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Daisy blue paint substitute?

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Gumslinger View Drop Down
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Post Options Post Options   Thanks (1) Thanks(1)   Quote Gumslinger Quote  Post ReplyReply Direct Link To This Post Posted: April-13-2020 at 12:50am

In my rationale of “save the Daisy's”, I have been restoring these samples (just for practice, as they are not collectibles per se). Therefore I can be a bit more aggressive in my cleanups.

I use a wire wheel on a pedestal-mounted bench grinder. This brass-looking wire wheel (see pic) seems softer than regular wire wheels, and works quickly. I don’t have guards on my wire wheel so I can work my pieces at any angle. I know, I know--you’ll put your eye out… but I do wear face and body protection. I don’t recommend this practice to novices--I am just explaining how these rust buckets can be brought back to life.

Depending upon the end result, I either paint or re-blue the items. My engraved No 25s look better blued, but if they are too worn or rusty as to obliterate the details, I just go ahead and spray paint them. After long curing periods I reassemble & restore their function. Fun for me, and a gift to the future. As I said before…save the Daisy's.








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cobalt327 View Drop Down
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Post Options Post Options   Thanks (0) Thanks(0)   Quote cobalt327 Quote  Post ReplyReply Direct Link To This Post Posted: April-13-2020 at 1:14am
The blued 25 looks especially good. What bluing did you use?
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Post Options Post Options   Thanks (0) Thanks(0)   Quote BSAGuy Quote  Post ReplyReply Direct Link To This Post Posted: April-13-2020 at 8:23am
Those look really nice, Jay.  Do you do some buffing after the brass brushing?  Same question as Cobalt on the bluing that you use, plus what paint do you use?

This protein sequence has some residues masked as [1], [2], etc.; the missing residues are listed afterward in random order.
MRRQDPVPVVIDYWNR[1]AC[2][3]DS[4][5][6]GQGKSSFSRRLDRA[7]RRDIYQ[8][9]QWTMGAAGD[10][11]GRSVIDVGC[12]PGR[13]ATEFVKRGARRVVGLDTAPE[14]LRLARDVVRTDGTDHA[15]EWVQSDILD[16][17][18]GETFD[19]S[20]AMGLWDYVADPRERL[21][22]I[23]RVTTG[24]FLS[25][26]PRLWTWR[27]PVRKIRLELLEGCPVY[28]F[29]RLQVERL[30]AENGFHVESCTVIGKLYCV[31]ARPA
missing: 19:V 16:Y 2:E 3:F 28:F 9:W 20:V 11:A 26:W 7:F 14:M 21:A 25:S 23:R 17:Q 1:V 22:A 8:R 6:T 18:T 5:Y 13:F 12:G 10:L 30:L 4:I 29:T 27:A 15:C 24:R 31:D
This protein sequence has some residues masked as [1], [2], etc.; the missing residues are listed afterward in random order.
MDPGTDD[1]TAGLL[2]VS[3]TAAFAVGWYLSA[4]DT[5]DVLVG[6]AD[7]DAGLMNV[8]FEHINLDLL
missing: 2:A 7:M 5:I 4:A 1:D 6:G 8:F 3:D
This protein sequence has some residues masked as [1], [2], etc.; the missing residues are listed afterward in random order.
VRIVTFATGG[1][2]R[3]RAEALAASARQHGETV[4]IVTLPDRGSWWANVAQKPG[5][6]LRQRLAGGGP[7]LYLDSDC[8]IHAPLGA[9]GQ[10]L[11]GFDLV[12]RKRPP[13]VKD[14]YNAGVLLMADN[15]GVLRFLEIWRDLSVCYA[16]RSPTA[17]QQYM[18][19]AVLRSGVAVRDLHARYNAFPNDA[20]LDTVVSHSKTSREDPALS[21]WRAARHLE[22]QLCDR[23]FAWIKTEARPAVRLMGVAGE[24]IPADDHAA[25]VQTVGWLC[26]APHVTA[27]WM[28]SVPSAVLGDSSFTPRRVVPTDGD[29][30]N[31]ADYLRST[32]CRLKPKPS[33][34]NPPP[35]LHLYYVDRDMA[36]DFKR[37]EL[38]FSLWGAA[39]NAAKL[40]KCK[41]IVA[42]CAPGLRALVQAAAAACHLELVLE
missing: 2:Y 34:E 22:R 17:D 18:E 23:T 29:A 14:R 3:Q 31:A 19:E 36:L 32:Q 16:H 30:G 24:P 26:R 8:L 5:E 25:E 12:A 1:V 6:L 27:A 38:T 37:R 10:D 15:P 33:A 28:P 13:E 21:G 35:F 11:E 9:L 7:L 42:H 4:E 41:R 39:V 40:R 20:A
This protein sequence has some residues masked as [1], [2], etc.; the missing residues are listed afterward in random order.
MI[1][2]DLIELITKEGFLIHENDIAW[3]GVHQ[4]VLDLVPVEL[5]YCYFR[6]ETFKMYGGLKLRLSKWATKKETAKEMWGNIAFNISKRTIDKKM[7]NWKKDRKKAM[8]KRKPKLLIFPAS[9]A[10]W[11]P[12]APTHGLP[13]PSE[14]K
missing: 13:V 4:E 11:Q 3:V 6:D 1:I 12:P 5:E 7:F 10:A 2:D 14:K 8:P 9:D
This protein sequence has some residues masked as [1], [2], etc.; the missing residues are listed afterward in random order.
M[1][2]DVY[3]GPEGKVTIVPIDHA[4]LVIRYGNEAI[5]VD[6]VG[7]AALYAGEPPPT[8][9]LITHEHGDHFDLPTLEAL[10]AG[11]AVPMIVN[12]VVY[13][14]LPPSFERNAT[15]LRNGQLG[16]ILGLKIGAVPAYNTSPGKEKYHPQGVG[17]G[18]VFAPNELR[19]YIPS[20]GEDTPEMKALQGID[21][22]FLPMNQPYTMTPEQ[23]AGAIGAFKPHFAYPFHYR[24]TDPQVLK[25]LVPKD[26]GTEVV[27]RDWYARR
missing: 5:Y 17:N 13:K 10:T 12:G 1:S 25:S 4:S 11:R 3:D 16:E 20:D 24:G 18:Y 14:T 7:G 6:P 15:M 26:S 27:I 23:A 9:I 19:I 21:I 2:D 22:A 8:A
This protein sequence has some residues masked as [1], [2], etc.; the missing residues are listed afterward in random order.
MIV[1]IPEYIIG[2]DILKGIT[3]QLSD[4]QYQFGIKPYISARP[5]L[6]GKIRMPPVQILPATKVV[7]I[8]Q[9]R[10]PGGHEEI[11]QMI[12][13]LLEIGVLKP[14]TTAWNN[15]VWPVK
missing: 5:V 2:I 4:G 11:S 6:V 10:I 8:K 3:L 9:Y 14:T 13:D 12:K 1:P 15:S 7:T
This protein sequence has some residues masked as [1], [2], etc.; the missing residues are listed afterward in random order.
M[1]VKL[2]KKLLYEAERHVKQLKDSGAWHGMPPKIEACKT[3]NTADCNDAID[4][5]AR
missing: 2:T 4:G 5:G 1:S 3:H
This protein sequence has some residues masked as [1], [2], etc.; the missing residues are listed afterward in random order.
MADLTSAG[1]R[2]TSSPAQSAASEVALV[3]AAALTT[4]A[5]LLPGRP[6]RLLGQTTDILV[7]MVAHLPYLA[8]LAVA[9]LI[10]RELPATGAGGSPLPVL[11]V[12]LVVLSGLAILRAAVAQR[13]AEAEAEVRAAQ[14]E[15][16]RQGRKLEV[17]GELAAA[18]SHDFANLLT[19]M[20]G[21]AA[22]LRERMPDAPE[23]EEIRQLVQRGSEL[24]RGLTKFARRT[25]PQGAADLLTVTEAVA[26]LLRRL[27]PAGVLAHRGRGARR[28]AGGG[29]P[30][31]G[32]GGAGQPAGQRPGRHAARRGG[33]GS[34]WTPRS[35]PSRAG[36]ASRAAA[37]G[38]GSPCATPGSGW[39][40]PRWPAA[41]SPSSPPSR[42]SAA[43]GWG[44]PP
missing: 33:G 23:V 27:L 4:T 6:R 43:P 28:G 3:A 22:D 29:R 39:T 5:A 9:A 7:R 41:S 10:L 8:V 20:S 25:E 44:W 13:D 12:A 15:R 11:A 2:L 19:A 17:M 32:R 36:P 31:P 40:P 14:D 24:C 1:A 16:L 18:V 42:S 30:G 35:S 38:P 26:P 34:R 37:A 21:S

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Post Options Post Options   Thanks (0) Thanks(0)   Quote Airitis Quote  Post ReplyReply Direct Link To This Post Posted: April-13-2020 at 8:54am
Hey Gumslinger,

I concur. I never use collectables for any of my projects. The way I figure it: The lower the value, the lower the guilt. Hehehe.
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Gumslinger View Drop Down
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Post Options Post Options   Thanks (0) Thanks(0)   Quote Gumslinger Quote  Post ReplyReply Direct Link To This Post Posted: April-13-2020 at 12:07pm

I copied part of this over from another post I made last year. (I wish we had a consolidated fix-it corner in this forum). I have learned so much here, but only in bits & pieces from different threads after long searches.

The bluing I use is generic Beechwood-Casey from Walmart. This version is Super blue. Two or three coats is a fine-looking finish. Bluing is an interesting exercise. Make sure you read up on it. Two caveats: Clean, clean, clean, and heat, heat, heat. I use powder-free gloves (carefully donned to keep fingerprints off the outside of the gloves), eye protection, and a heat gun.

Heat? Too hot to handle works for me (I do a lot of juggling while coating the parts). It really makes a difference.

A quick dip in baking-soda water to cool & neutralize the part, and then buff, buff, buff to even out the result. The buffing solves a lot of what initially looks like a disaster. To buff safely & quickly I use fine Bronze wool (from Amazon) When it comes out nice--wow! When it goes the other way--take a long walk, reflect on life & smile.